So what made you want to do this? I mean, you’ve got successful fine dining and casual restaurants here in St. Louis; you could keep opening up new restaurants instead of doing this. What drew you to this specifically?
Well, I think it’s an extension of what we’ve done at Pastaria. One thing that I really enjoy about Pastaria — we talked about this when we were opening it — is really bringing food to everyone. I’ve spent a good chunk of my life catering to the wealthy and elite, which is fine, but I don’t really exist in that world, so it’s not the world that I live in when I go out to eat. It’s not where I’m eating. I have two kids, and we’re crazy busy, so I don’t cook at home as much as I’d like. We were ending up at places where I can bring my young kids, like Maggiano’s. I’m not going to bring them to my friend’s fine-dining restaurant.
Right, so you want to create a welcoming environment where you can grab a fast bite.
Yes, that was a huge driving factor to me, just trying to get to places where everybody felt comfortable, just to eat. It was not necessarily for some kind of fantasy experience or, you know, an artistic presentation, but if you’re in Italy, you’ve got your place where you go have dinner. We’re just trying to translate that into other aspects of dining, and fast food happens to be one that’s really lacking. You know, and we’ll know more, when you’re rushing around trying to get your kids to dance class or soccer practice or whatever thing you have, you don’t even have time to go to a Pastaria. Your choices are limited in what you can just grab and go.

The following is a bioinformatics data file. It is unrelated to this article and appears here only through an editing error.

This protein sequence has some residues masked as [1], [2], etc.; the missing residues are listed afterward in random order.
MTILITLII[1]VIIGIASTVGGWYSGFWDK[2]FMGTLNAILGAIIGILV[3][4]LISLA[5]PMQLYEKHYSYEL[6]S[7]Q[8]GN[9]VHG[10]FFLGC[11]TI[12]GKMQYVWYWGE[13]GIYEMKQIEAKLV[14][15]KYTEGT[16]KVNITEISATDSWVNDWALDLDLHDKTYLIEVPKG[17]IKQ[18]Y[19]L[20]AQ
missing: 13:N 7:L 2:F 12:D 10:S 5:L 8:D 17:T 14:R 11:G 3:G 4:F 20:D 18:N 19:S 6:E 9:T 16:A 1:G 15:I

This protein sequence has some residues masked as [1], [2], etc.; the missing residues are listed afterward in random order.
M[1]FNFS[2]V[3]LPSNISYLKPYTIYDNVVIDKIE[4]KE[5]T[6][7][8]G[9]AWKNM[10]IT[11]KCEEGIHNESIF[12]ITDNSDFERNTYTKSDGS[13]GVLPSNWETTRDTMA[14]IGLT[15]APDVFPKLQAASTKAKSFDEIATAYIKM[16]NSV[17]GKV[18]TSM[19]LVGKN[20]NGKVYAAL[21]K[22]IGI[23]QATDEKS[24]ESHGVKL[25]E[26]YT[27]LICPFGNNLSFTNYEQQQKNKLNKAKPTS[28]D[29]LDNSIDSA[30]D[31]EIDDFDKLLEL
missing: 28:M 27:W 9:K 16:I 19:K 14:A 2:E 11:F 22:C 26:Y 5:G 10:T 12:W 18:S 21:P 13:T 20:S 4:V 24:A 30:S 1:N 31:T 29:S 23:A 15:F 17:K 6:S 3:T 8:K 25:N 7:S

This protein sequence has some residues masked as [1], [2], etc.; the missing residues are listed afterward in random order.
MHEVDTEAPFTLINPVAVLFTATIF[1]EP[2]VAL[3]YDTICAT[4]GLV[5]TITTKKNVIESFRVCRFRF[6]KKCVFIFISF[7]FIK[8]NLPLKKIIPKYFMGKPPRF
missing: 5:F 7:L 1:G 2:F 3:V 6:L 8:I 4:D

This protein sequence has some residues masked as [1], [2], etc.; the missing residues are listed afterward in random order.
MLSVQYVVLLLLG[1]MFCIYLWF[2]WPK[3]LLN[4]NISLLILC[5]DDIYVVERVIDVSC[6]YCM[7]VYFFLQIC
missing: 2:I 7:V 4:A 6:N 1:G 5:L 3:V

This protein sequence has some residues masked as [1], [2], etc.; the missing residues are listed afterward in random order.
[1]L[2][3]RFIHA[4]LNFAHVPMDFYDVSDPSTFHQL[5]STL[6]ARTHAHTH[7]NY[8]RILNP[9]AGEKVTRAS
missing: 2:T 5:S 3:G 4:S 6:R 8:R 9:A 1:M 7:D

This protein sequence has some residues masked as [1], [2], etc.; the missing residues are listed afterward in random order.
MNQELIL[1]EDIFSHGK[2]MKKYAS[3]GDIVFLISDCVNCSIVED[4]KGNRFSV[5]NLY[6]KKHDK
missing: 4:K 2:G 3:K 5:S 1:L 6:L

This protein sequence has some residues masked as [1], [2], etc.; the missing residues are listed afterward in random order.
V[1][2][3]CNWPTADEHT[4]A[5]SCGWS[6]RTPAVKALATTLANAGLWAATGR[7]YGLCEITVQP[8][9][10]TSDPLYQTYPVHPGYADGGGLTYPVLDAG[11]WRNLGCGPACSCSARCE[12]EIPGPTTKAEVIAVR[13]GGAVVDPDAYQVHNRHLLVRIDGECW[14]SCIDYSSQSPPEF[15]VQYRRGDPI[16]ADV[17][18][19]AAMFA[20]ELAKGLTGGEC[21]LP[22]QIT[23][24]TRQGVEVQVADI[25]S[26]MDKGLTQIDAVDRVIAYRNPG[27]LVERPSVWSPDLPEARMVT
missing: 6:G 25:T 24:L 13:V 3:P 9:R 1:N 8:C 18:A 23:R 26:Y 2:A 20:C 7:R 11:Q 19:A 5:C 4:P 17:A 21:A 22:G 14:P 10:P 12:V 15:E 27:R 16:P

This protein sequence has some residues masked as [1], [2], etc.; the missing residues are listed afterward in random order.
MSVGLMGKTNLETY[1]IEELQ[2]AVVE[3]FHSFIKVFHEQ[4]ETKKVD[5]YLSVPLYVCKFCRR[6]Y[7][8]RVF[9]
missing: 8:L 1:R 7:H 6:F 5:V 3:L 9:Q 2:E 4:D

It sounds like you’re using good ingredients and bringing that experience to people who are in a hurry. But the kind of dishes you described are not easy to make, necessarily, and especially not for a mass audience. How will you make it work?
So we’re already well past the testing phase. Again, I think a lot of it is just the commitment, and I think that’s the toughest part for a lot of these organizations. They’re so far down the road of not touching food anymore that I think it’s going to be really hard for those guys like McDonald’s and Burger King to come back. It’s gonna totally bomb their organization to try to flip it on its head. So making the commitment to quality up front, maybe over profit sometimes, is the biggest thing. To quality both of ingredients and of people. You know, hiring the right people. Our chef at Pastaria, Michael Petres, is going to be running the first fast-food restaurant. He’s arguably a better chef than I am in classical technique, and he’s gonna be running a fast-food restaurant. Those kind of commitments I think are really important to the future of fast food.
So what about as a career, though? You are a chef who’s reached the top of your game, and now this represents a little evolution into like a chef-businessman, right?
Yeah, I think business has always been a focus of mine, even when I was younger, and all through growing up I always wanted to be in some kind of business. This T-shirt I’m wearing is one of my failed clothing companies. I was a snowboard photographer, trying to run my own snowboard-photography company — all total failures.
Where were you doing that?
Salt Lake City. I love doing business; I love figuring out puzzles and that aspect of it, and it’s awesome because I also happen to love cooking, so I think the two really work out. And we do want to make actual careers. I see so many young chefs burning out, getting tired. They have families and then, you know, they didn’t make any huge status and they’re kind of stuck, and tired and worn. Whereas this, I think — building into industries that are a little bit bigger — we have a lot more opportunities for people for real careers. You look at the guys who started early with Danny Meyer and Shake Shack and they’re doing really well for themselves.
More about Craft and his restaurants can be found at nichestlouis.com.